That is important when things run smoothly, Rowan noted — and even more important on the rare occasions when things don’t.
Making the Customer Whole
Yapstone, he noted, is a global platform operating in seven languages and dozens of currencies. Most of the transactions it manages go very smoothly. But, of course, most is not all — and things occasionally go wrong in a transaction.
And in marketplace businesses, things going wrong can be especially challenging because there are really two sets of customers to serve — the consumer and the seller. Often when there is a problem it is because those two stakeholders have a disagreement about whether the transaction has gone according to plan.
So how does customer service balance those disputes out — when it stands on the platform in the middle of two parties whose interests have forcefully come out of alignment?
The answer, Rowan said, is a bit complicated in that there is both a science and art in the approach. The science, he explained, is in the standards around chargebacks and the like put in place by the card networks the platform is more or less beholden to. When card payments are in play, he noted, there are a defined set of processes that take the marketplace out of the decision-maker role because it is bound by rules and regulations.
But the real issue the customer service agent in the middle needs to be asking isn’t just about resolution, but wholeness, Rowan said. How will both sides of the transaction walk away feeling like they haven’t lost anything?
What that generally means for Yapstone is a lot of training for the customer service staff, and being sure staff members “really mind our people.” That means knowing when to offer up a “gesture of support” and when to move the issue along to the complaint department when they don’t have enough tools at hand to solve the issue. And it means above all, Rowan said, is keeping focused on how to draw the drama and conflict out of the situation — which is what both sides of the transaction fundamentally want.
“For us, the goal is simple — how do we make this right on the front end for the customers so we can take them out of the equation. We can sit back and work it out behind the scenes afterward, but the goal for us is to reduce the customer effort, make it easier and allow them to step away from the marketplace satisfied while we sort the full issue afterwards.”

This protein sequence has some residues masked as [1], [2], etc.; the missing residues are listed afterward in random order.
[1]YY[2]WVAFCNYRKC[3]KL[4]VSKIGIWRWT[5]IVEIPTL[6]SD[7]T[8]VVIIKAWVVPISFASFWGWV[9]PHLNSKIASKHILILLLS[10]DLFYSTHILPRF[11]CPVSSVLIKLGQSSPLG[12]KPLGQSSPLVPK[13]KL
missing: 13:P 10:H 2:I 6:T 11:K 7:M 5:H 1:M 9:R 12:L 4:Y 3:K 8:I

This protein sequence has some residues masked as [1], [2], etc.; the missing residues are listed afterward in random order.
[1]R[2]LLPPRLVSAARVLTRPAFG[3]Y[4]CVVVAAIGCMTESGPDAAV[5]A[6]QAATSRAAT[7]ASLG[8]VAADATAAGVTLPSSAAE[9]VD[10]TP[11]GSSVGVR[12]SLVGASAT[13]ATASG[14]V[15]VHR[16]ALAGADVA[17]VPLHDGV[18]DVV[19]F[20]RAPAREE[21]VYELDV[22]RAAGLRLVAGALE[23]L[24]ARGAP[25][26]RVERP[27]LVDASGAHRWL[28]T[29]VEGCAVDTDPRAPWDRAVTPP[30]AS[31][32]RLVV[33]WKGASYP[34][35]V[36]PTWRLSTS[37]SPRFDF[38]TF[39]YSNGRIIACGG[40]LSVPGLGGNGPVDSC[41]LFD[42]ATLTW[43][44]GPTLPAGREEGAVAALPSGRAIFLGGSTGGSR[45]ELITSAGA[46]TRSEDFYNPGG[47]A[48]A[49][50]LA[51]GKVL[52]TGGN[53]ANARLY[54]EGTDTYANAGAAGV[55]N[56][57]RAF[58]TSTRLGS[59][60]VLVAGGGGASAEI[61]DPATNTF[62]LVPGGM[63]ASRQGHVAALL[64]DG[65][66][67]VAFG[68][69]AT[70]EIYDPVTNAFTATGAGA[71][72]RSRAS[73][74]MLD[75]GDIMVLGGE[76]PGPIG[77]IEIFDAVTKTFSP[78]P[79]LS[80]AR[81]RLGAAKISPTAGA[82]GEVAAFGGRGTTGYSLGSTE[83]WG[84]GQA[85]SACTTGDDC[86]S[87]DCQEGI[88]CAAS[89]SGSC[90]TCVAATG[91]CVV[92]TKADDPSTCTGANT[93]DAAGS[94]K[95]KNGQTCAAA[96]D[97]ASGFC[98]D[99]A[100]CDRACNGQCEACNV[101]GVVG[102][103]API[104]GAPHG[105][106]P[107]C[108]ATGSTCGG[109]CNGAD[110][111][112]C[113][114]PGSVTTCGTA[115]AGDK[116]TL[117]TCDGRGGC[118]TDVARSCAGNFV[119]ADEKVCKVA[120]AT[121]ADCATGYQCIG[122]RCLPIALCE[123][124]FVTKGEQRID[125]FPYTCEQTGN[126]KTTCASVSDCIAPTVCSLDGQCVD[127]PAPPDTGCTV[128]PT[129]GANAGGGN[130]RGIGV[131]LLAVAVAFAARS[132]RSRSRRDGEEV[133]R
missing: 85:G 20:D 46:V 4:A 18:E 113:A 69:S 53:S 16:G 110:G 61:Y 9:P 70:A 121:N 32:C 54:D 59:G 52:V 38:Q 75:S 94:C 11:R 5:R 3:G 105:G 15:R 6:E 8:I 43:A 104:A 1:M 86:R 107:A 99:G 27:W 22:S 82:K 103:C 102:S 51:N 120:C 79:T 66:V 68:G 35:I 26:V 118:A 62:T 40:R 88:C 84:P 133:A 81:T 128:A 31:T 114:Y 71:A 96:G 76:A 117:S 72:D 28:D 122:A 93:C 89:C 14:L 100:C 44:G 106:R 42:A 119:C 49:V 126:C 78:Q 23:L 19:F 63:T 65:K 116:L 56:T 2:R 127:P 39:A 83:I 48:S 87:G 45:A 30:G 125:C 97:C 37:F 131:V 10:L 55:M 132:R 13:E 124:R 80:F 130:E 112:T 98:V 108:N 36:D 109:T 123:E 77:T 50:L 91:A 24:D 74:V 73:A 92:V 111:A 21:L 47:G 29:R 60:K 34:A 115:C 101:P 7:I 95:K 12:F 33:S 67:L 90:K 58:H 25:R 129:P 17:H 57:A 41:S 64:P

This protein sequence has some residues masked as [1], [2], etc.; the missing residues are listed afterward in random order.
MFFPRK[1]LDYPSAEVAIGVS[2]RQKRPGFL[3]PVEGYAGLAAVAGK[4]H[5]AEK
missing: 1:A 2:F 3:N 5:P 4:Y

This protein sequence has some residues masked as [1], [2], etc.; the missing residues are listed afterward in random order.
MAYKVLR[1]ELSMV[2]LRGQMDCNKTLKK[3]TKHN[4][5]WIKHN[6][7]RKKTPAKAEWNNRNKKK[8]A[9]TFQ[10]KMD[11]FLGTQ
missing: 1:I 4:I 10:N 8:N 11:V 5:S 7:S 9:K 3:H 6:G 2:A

The Future of Customer Service
The goal for any good customer service-focused organization on some level, Rowan said, is to render the customer service department almost unnecessary. Yapstone, he noted, spent the better part of the last year redesigning its Transact platform to make it an easier, smoother and more transparent process for the customer, no matter what type of marketplace they happen to be on.
“If the platform is good enough, the customer should never need to contact us,” he said.
It’s a lofty goal, he conceded, and one that will not be achieved overnight. Which means in the meantime, Yapstone’s global staff will be working a lot of all-nighters. And all day, for that matter — Rowan noted Yapstone’s customer service staff is on and available 24 hours a day, seven days a week, 365 days a year.
Because what a customer with an issue needs more than anything, he told Webster, is access to whoever and whatever is going to solve that issue in as few steps as possible.
As he put it, “The biggest thing we can offer is to be available for the customer whenever they want to communicate with us, however they want to communicate with us.”